State lawmakers attempting to overturn Gov. Pete Ricketts’ line-item budget vetoes have fallen short of the votes they needed to restore $32.7 million to the budget the legislature approved earlier.
Sen. John Stinner of Gering, chair of the Appropriations Committee, brought recommendations to override the governor’s budget vetoes to the floor Wednesday morning; first an attempt to restore $300,000 to probation services, then and attempt to restore $32.4 million to reimburse Medicaid providers, including hospitals, mental health providers, and agencies which care for the developmentally disabled.
The attempt to override the governor’s veto of $300,000 from probation services couldn’t even muster a majority, going down to defeat on a 23-25 vote.
The attempt to restore provider reimbursements came much closer and sparked much sharper comments during legislative floor debate. It still failed on a 27-to-21 vote, falling three votes short of the 30 needed to override a gubernatorial veto.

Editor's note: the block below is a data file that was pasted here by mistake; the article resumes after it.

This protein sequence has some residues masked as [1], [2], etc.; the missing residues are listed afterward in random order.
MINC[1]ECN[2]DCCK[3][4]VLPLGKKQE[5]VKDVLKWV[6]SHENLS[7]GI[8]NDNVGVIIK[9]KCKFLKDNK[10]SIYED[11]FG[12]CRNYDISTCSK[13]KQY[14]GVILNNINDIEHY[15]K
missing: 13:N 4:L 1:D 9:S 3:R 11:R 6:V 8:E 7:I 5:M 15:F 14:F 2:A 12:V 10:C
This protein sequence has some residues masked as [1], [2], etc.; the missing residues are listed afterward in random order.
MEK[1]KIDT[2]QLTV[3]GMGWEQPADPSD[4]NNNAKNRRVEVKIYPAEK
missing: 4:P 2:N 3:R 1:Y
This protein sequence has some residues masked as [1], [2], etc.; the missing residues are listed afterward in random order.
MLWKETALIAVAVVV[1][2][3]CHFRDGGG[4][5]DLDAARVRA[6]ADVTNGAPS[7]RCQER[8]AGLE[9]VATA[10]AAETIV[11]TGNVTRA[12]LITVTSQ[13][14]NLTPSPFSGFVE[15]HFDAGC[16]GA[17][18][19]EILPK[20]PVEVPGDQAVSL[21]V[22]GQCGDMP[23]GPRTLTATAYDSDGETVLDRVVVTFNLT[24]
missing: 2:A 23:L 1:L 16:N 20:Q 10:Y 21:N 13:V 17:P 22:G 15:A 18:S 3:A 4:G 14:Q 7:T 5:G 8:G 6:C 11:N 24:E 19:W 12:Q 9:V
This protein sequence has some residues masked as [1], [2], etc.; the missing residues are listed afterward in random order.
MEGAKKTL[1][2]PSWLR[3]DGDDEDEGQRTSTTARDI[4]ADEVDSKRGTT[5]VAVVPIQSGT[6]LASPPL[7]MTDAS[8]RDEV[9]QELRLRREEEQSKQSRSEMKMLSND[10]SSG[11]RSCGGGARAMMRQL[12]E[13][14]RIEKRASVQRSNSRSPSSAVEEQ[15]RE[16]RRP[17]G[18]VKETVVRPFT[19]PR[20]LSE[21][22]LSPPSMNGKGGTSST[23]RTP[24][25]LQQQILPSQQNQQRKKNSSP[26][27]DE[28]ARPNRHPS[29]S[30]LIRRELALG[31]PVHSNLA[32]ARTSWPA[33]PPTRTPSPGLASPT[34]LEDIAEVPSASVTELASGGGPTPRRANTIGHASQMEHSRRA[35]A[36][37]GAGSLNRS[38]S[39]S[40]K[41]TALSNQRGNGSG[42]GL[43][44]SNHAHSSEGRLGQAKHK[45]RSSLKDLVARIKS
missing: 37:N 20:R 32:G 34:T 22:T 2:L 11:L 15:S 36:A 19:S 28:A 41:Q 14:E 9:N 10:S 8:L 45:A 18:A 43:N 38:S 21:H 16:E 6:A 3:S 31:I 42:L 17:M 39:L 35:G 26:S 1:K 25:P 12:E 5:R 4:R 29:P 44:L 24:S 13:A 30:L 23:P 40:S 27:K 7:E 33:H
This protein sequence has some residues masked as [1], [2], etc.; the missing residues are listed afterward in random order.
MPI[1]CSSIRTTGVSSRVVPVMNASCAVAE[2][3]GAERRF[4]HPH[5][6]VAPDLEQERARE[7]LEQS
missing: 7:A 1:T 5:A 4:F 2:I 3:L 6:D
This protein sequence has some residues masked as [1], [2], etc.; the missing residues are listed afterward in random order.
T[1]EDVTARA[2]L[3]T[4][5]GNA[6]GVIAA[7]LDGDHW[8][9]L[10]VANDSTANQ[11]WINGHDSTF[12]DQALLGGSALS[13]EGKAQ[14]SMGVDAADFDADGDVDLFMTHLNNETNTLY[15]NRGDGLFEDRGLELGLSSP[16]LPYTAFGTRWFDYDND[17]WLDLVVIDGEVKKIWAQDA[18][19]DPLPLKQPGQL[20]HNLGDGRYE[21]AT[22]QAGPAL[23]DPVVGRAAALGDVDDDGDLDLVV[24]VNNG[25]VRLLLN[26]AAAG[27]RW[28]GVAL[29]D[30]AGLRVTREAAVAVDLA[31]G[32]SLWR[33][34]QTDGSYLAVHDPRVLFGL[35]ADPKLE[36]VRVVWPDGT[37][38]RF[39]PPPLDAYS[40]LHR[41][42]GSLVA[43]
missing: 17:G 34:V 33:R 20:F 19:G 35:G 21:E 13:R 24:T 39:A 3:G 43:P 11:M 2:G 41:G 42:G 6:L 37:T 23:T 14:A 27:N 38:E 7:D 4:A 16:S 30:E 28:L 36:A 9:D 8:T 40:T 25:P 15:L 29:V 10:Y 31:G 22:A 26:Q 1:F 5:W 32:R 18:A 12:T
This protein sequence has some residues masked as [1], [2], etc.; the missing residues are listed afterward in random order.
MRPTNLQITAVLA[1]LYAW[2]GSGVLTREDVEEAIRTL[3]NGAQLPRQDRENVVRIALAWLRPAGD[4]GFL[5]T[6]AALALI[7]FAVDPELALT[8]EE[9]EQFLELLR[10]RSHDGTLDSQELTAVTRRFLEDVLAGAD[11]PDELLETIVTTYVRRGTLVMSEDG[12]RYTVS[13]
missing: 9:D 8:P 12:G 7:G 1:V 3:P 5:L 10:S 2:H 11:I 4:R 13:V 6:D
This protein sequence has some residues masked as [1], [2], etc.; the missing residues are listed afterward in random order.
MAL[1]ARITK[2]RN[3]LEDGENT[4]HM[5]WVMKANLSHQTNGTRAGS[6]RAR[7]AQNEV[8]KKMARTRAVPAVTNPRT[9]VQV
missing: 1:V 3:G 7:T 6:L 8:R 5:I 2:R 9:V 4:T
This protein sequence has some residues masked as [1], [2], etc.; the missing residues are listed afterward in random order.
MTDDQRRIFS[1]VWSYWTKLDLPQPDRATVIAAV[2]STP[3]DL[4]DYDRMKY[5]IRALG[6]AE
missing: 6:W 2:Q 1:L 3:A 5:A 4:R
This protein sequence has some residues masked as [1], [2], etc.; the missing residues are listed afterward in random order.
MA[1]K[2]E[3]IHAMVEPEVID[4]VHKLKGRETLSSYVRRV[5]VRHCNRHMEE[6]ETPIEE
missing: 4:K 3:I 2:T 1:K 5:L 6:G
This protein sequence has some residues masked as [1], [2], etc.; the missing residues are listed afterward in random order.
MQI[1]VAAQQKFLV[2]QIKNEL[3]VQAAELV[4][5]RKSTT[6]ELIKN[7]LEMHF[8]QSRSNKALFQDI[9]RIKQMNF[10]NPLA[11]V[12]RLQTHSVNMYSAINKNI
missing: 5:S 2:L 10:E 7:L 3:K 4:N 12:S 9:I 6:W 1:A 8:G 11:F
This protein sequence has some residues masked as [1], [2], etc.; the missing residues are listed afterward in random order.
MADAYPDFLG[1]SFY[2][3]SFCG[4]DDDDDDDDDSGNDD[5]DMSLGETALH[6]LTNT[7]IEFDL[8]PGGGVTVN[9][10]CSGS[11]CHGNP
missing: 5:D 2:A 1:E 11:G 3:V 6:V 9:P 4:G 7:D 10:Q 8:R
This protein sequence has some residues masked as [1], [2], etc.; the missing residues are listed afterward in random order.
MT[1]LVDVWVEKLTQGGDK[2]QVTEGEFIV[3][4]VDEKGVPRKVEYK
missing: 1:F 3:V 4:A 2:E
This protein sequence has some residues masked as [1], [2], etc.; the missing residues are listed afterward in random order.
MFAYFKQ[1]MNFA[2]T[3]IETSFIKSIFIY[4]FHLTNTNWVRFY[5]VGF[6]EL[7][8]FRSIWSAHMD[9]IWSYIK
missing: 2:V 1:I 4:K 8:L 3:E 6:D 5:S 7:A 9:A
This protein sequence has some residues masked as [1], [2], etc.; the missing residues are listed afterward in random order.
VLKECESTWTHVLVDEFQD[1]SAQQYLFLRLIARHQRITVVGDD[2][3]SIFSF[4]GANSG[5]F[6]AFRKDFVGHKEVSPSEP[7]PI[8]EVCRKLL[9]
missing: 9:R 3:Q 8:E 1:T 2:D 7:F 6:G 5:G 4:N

Sen. Robert Hilkemann of Omaha told colleagues the three percent cut to providers would have a profound effect on nursing homes, on recruiting doctors to rural Nebraska, and on rural hospitals. Hilkemann urged colleagues to dip into the state “rainy day” fund rather than cut provider rates.
“Are we broke?” Hilkemann asked the body. “No, we’re not broke.”
But, Sen. Lou Ann Linehan of Elkhorn responded a bit later in legislative floor debate that the financial situation is dire.
“Somebody asked a minute ago if we are broke,” Linehan stated. “And I thought to myself, well not yet, not yet.”
Sen. Mike McDonnell of Omaha rejected the notion that the state didn’t have the money to restore the provider rates.
“We have money,” McDonnell said. “We have money to help those people. We have $350 million in a rainy day fund and it’s definitely raining. So, now the decision we have to make is based on the desire to help people; we’ve got the programs out there to help people, and we have the money, how are we going to spend it?”
The legislature had kept provider rates flat in the budget it approved.
Sen. Merv Riepe of Ralston argued budget cuts enacted by the governor would do real harm.
“Aid to individuals is 32% of our state budget,” Riepe pointed out. “I’m all for a smaller government and being fiscally conservative, but I feel we are no longer trimming the fat.”